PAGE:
Suboxone is the brand name of a popular maintenance medication. It is intended to treat narcotic addiction by decreasing the symptoms of addiction as well as reducing cravings for drugs such as heroin, codeine, fentanyl and oxycodone, and also helping with opioid withdrawal. It is made up of two different medications: buprenorphine and naloxone. Buprenorphine is considered a partial agonist, which when taken properly, prevents other opioids from binding to receptors in the nervous system. In other words, it “blocks” the ability for someone who is taking it to feel that same high that they feel when they take heroin or other opioids, yet it allows for the body to be able to wean off of heroin/opioids and also avoid withdrawal. Buprenorphine is not likely to cause the strong sedation and euphoria which most opioids cause, but for someone who has an opioid addiction, buprenorphine will appease their basic opioid cravings and suppress withdrawal symptoms. The second ingredient in Suboxone, naloxone, is an opioid antagonist. This means that is blocks and reverses the effects of opioids in a person’s nervous system. It is used in Suboxone to prevent people from overdosing on the buprenorphine. Another, equally as important usage for naloxone in the Suboxone is to minimize someone’s risk of relapse by ultimately preventing them from experiencing the euphoric and addictive sensation that opioids would normally produce. So, can Suboxone get you high? Our Senior Medical Director at BrightView, Dr. Parag Patel, says, “if you are opioid naïve or have had minimal exposure to opioids, yes, as an opioid itself, buprenorphine can make a person feel euphoric or give them a ‘high’ feeling, however, this is why our medical professionals at all of our BrightView centers take extreme precautions when prescribing buprenorphine to our patients.” If you have been in active addiction with opioids being your main drug of choice for however long it has been, Suboxone will not give you a “high” feeling, because the buprenorphine in the medication will have something that is called a ceiling effect. A ceiling effect is the point where the medication reaches its limit in its ability to be used to achieve a “high” or feeling of euphoria. BrightView’s medical professionals have been extensively educated and trained on all of the maintenance medications that we offer and prescribe. Is it possible to become addicted to Suboxone? Given buprenorphine’s slow onset, mild effects, and relatively long duration cycle, the effect on the brain’s reward system is minimal as is its potential for addiction. According to the AmericanAddictionCenter.org, “those treated with buprenorphine are more vulnerable to opioid addiction than average. It’s rare that someone shows compulsion toward taking the medication. The possibility exists, however, to become addicted to anything that leads to pleasure.” Every medical professional at BrightView is required to go through training on maintenance medications and buprenorphine prescribing and administering. Our doctors and nurses are educated extensively on the disease of addiction and we encourage transparency with our patients, so that the transition of information from doctor to patient is as effortless and straightforward as it can possibly be. If you need help, reach out to us today at 1-833-510-HELP to discuss treatment options. BrightView offers drug treatment centers that take Medicaid and Medicare throughout the state of Ohio, so if payment is a concern, please know that there are options available that can help.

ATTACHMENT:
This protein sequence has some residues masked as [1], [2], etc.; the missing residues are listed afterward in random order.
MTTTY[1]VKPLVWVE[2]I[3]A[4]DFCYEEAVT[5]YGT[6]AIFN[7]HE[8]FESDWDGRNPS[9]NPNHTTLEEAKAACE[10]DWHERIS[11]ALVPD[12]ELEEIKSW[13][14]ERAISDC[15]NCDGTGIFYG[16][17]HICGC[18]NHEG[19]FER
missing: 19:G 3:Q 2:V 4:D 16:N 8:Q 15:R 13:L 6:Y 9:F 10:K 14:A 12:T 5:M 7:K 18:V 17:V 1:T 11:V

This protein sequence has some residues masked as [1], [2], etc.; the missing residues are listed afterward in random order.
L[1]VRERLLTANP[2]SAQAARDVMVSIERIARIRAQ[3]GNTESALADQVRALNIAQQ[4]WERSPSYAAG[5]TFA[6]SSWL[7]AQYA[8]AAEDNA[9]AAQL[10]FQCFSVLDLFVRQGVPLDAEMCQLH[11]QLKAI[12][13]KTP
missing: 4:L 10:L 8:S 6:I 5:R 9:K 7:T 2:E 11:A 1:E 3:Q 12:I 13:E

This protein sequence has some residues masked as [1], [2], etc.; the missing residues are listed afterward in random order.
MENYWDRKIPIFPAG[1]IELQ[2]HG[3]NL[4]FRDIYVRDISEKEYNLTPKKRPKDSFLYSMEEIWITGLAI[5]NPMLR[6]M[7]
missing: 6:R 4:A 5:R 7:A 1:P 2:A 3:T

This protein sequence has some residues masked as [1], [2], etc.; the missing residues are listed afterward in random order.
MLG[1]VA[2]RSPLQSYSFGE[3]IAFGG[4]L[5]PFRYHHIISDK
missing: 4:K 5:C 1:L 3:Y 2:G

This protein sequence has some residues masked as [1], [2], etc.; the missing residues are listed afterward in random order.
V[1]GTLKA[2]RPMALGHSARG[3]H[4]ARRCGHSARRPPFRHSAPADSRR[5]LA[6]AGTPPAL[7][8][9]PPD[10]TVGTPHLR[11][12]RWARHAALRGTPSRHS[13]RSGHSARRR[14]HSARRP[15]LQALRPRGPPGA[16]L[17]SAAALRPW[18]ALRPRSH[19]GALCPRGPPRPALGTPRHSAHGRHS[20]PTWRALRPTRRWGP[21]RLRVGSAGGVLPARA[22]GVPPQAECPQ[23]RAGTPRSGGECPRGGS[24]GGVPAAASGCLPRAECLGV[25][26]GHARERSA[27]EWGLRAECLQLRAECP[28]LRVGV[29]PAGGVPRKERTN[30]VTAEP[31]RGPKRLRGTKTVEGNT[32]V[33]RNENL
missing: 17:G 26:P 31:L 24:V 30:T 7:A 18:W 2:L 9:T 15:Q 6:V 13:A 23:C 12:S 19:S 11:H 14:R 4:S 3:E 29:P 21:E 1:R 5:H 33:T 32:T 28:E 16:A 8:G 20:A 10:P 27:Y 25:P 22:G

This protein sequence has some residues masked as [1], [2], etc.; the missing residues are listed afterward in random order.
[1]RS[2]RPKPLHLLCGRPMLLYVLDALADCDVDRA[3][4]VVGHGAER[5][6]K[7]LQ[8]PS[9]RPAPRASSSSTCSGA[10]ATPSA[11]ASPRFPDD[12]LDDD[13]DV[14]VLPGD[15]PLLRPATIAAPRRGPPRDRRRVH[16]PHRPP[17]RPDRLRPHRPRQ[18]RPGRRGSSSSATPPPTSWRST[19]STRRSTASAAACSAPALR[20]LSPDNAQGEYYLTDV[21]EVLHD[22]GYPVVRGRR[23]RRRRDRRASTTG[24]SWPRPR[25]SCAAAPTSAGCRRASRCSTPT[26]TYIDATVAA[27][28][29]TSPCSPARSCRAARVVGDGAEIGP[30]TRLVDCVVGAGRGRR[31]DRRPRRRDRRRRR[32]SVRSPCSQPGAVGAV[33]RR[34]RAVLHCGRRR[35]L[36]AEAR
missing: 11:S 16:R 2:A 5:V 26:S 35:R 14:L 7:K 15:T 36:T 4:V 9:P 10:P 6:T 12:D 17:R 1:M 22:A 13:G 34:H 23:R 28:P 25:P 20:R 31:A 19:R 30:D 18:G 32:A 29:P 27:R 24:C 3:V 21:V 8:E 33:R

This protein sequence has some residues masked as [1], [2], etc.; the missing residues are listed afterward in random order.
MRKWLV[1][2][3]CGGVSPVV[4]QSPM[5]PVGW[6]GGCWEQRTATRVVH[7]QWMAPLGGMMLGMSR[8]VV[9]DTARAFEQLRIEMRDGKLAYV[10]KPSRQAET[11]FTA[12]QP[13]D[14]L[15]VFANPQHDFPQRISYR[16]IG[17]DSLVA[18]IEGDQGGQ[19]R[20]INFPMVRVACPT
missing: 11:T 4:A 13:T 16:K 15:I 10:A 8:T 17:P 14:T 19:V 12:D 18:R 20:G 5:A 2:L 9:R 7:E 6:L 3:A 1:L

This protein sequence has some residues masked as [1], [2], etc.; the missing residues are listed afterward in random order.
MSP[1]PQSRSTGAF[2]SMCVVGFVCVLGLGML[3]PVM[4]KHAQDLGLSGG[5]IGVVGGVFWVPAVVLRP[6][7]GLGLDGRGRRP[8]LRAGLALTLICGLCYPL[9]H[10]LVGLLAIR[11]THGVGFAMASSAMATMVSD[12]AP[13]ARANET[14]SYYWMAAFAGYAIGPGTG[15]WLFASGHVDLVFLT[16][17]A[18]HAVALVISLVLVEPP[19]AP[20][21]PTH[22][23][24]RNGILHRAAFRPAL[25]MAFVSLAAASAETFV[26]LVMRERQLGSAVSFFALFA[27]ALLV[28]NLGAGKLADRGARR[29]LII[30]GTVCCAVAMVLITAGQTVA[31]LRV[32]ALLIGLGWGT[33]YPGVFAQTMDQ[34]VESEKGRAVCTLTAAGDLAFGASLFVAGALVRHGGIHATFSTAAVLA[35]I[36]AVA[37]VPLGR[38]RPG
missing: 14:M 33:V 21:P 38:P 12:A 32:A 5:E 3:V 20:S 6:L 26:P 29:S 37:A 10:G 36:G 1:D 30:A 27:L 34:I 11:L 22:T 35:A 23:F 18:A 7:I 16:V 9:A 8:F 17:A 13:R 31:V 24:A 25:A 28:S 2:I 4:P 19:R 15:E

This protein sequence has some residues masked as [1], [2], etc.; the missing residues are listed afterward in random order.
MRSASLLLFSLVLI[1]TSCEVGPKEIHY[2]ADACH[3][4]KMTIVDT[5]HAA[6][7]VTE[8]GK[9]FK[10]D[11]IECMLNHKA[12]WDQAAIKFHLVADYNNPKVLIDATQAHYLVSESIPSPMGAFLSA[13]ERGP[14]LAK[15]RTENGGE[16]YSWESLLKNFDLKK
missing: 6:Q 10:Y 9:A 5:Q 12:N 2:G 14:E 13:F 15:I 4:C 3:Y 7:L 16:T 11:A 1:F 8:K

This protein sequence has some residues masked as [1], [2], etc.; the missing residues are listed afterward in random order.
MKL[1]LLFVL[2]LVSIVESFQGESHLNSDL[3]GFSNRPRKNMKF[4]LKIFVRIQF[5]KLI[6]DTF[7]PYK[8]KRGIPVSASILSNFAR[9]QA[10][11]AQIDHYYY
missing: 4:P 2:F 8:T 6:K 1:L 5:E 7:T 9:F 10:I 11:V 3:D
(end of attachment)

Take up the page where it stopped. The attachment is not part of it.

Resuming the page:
August 26, 2020